1 dead, 17 sick from salmonella in Empire Kosher chicken

Patient from NY dead in multi-state salmonella outbreak linked to kosher chicken: CDC

Patient from NY dead in multi-state salmonella outbreak linked to kosher chicken: CDC

The CDC says 17 people infected with the outbreak strain of Salmonella have been reported in Virginia, Maryland, Pennsylvania and NY. Of those, eight have been hospitalized - including one person who died in NY.

While illnesses related to this outbreak occurred in September, the CDC only began investigating in June after the New York State Department of Health said "several" of those who have become ill "reported eating kosher chicken".

The outbreak of the food-borne infection in the leading kosher chicken seller has shown up in Maryland, New York, Pennsylvania and Virginia, according to a CDC notice Wednesday afternoon.

In interviews that CDC experts conducted with the victims, those who had fallen ill reported eating chicken products prior to getting sick, according to the agency.

CDC officials said that "epidemiologic and traceback evidence" indicated that some kosher chicken products had been contaminated with salmonella.

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A culture of Salmonella bacteria is pictured in this undated stock photo.

The outbreak strain was also identified in samples of raw chicken collected from two facilities, including one facility that processes Empire Kosher brand chicken.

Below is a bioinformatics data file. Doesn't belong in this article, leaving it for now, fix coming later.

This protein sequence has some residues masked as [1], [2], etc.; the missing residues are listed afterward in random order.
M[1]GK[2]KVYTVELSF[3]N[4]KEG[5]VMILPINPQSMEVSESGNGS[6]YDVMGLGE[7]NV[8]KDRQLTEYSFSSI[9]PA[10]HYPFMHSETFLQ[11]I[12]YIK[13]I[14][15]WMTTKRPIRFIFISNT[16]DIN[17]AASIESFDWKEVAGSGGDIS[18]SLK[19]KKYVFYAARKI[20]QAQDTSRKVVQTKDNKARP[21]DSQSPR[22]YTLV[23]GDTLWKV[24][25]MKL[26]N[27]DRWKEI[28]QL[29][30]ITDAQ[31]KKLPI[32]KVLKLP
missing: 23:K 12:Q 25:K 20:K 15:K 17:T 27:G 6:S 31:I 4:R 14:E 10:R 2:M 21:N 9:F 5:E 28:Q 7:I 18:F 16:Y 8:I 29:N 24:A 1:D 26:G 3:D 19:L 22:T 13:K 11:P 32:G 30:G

Empire® Kosher, along with the USDA and CDC, want to remind consumers of safe handling practices for raw chicken. Raw chicken products can contain unsafe germs that will spread around food preparation areas if not properly handled.

The CDC noted on its website that they are not officially advising people to stay away from kosher chicken or Empire Kosher chicken specifically. Leftovers should be reheated to 165°F.

Salmonella is a bacterial infection that can cause nausea, vomiting, stomach cramps, fever and chills, among other symptoms, according to the Mayo Clinic.

Children younger than 5, adults older than 65 and those with weakened immune systems are more likely to develop severe illness when exposed to salmonella, but most patients recover within 4 to 7 days without treatment.

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